I am sure you were able to catch a glimpse of the 2017 Scripps National Spelling Bee Finals, either on TV or in person. Bee Week is a celebration of all the spellers who qualify to compete at the National Spelling Bee. Those who get to spell in these bright lights have earned their spot to be there, and there is no doubt that these children are the best of the best spellers in the country. Let’s give a big shout out to all the 291 competitors that qualified for the 2017 Scripps National Spelling Bee!!
After the preliminary rounds, which were held on Tuesday and Wednesday, the top 40 spellers were given the nod to spell during the finals of the Bee on Thursday. This opportunity is the pinnacle of achievements in the spelling world. Even for these top spellers who earn the opportunity to spell during the Finals, the national stage can become a bit intimidating. When you hear words that you need to spell under those conditions, the challenge is to know how to leverage all the hard work that you have put in until that moment and spell your word with confidence.
For the past 2 years, there have been two parts to Thursday’s finals event — the morning finals and the evening finals. If you watched both these sessions, you may recognize two words — panettone, which was asked during the morning finals, and panniculitis, which was the very first word asked during the evening finals. Just for a few moments, imagine yourself being on that stage. If you are given one of these words to spell, would you be thinking of doubling the ‘n’? What would make it easier for you to recall or formulate these spellings under pressure? Let’s take a closer look at these two words.
The beginning of these words have a similar sound, leading one to think that they may have the same first 3 letters. In the absence of thorough root word knowledge, the confusion kicks in about the letter ‘n’. This situation can be even more daunting than usual when you are facing the cameras. How do you spell this word? How do you overcome the trouble spots? The answer is a good knowledge of Latin and Greek roots.
What are root words? As defined by vocabulary.com, a root word “holds the most basic meaning of any word,” and is found in every single language. The most common root words, also known as word stems, one may see while studying words often derive from Greek or Latin. This is because Greek and Latin derived words make up approximately 60% of the English language.
You may have seen a handful of spellers at this big competition ask root word questions. Are these spellers doing this to show off their knowledge at a spelling bee? Do they want to waste time on stage? Not hardly. An in depth knowledge of roots is very beneficial. We ask root words to derive the word that is being asked to spell. We learn root words to gain a deeper meaning of where the word originates from. My sister and I both utilized root word questions many times to help deliver the correct spelling of each word. Not only would this vital question confirm my spelling of the word, but the knowledge I have gained through this process has helped me and my sister far beyond the spelling bee, in our classes at school, and our everyday knowledge.
From the outset, when you hear the two Latin derived words panettone and panniculitis, you may think that they both contain the same root word. However, panettone comes from the Latin root “panis” meaning “bread” whereas panniculitis comes from the Latin root “pannus” meaning “cloth“. Panettone is a small holiday bread (yummy!) and also contains the diminutive suffix ‘etto’. Panniculitis is an inflammation of the subcutaneous layer of the abdominal fat , and contains a diminutive suffix and ‘itis‘ meaning ‘inflammation’. Rather than memorizing the sequence of letters these words are presented in, this is a much more ingenious method to resolve any spelling dilemma – in this case, the doubling of the ‘n’.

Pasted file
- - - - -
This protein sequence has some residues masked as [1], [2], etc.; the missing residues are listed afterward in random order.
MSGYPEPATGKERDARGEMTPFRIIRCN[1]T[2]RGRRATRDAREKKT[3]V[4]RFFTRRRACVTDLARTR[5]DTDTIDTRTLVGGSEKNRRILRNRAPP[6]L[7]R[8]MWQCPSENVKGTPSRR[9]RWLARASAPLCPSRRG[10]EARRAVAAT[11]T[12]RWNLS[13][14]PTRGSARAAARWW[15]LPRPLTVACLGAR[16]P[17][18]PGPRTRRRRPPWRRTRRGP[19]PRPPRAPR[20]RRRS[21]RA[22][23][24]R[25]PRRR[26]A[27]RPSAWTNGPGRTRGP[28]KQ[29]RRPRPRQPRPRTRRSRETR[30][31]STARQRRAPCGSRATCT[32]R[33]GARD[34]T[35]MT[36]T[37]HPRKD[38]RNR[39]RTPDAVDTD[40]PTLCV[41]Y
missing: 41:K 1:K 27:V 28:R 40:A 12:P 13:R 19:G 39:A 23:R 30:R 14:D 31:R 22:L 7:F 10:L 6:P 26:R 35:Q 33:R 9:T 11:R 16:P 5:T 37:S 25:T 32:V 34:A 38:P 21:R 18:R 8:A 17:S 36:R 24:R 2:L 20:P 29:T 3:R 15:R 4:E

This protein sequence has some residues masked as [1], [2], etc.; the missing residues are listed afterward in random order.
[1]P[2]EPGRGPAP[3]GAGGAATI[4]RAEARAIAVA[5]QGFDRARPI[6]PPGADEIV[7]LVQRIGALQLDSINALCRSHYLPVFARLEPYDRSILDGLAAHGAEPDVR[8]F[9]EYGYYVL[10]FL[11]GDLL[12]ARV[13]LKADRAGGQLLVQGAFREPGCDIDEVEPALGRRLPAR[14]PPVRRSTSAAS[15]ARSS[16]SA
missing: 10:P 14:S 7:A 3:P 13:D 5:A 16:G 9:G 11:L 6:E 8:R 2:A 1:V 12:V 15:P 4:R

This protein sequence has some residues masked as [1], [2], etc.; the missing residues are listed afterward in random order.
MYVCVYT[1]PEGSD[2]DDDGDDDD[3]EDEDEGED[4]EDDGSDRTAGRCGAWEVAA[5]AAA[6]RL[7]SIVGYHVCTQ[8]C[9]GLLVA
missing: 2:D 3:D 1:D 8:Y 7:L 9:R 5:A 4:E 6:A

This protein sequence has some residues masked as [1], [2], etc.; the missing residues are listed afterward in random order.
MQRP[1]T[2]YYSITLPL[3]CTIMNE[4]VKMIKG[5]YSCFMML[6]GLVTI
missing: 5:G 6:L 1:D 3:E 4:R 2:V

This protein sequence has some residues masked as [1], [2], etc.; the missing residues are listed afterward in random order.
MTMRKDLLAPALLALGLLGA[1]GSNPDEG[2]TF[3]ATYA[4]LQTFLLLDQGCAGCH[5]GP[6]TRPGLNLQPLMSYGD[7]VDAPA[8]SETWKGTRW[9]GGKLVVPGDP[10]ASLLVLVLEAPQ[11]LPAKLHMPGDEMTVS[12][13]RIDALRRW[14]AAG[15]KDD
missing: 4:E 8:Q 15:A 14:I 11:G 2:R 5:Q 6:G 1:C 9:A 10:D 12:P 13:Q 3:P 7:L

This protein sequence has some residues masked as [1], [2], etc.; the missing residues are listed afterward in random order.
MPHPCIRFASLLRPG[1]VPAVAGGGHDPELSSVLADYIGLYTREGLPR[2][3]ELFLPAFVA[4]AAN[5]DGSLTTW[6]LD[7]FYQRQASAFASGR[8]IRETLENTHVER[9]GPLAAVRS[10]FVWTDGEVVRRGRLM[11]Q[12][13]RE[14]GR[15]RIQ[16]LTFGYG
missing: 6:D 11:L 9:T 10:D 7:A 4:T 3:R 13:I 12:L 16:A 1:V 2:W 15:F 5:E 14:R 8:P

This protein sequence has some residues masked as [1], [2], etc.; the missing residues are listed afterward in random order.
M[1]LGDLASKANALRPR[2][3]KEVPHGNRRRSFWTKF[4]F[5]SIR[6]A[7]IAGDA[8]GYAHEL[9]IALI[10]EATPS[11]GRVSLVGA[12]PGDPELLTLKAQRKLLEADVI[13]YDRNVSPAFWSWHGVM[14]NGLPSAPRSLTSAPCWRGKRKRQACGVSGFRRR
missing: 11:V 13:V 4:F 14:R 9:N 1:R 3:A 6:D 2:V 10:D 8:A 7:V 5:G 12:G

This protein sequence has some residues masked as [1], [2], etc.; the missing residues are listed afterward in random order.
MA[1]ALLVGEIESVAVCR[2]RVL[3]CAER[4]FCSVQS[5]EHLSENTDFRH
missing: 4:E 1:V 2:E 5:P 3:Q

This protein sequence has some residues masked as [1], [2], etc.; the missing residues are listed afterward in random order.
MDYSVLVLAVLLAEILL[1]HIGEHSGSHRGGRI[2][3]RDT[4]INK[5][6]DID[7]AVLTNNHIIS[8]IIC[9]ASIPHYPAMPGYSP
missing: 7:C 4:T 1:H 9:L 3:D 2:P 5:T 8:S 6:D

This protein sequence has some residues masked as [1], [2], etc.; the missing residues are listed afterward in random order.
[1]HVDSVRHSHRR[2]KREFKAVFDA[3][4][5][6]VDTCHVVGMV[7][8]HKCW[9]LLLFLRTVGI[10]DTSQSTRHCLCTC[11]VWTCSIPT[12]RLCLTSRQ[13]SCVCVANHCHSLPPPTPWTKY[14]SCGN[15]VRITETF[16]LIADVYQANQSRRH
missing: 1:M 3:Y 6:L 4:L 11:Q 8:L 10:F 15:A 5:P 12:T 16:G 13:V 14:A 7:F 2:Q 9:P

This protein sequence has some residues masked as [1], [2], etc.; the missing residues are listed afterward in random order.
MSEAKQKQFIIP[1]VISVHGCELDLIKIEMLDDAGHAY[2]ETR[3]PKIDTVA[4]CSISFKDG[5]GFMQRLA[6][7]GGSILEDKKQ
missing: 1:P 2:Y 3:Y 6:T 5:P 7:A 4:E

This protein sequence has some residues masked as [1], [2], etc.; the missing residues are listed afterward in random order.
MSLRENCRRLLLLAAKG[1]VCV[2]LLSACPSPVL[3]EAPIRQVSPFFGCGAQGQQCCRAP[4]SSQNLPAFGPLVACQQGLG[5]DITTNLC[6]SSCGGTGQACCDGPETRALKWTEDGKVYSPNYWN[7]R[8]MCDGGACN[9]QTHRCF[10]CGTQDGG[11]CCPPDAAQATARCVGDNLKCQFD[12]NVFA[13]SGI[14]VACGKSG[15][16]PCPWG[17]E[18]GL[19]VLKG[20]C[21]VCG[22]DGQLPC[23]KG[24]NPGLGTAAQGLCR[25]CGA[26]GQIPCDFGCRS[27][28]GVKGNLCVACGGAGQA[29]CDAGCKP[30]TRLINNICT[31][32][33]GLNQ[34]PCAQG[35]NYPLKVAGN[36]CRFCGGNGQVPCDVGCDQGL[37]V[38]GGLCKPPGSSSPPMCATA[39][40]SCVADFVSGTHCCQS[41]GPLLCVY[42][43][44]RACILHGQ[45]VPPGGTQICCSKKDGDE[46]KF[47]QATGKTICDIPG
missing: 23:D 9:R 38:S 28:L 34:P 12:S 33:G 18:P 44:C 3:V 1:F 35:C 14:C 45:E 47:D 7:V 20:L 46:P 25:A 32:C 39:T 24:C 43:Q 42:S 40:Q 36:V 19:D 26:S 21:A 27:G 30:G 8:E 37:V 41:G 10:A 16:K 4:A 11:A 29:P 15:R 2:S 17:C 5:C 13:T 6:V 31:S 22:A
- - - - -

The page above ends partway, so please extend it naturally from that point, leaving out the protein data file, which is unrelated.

The Scripps National Spelling Bee is one of the very few competitions where you can receive an answer to a root word related question; the only other national competition is the NSF National Spelling Bee Finals. There is no other Bee, to my knowledge, that divulges root word information. Doing so requires a lot of preparation and prior knowledge on roots and etymology.
Learning root words must be done correctly. If you take the same two words, panettone and panniculitis – this time, only knowing what the roots meant but not the spelling of the roots – asking the root word question will not help you with your ultimate goal. You must be thorough with the way you study root words and learn how to ask the questions in the right way in order to benefit the most. It is also crucial to avoid being misled by any answers provided to your root word questions, which can be risky. Remember, in the end, it is always the speller’s responsibility to get their word right.
Knowing roots gave me a much deeper understanding of words and a hugely beneficial method to tackling words I had never seen before. Studying using roots made my 10 years of spelling not only much more knowledgeable, but also so much more fun! Spelling is everywhere! Have you walked into ‘Panera Bread’ to eat your favorite sandwich and ever wondered where the word ‘Panera’ came from? What about the word ‘companion’? Both of these words have the same Latin root as panettone!
It is so fascinating to learn and understand words like this, and in my opinion, no amount of lists or rote memorization can ever trump the knowledge you take away from this method of studying.
Note: Mark your calendars — NSF National Spelling Bee is going be held in Houston on August 12th. The finals will stream live on Yupp TV. For more information please visit http://www.northsouth.org/public/uscontests/finals/nationalfinals.aspx.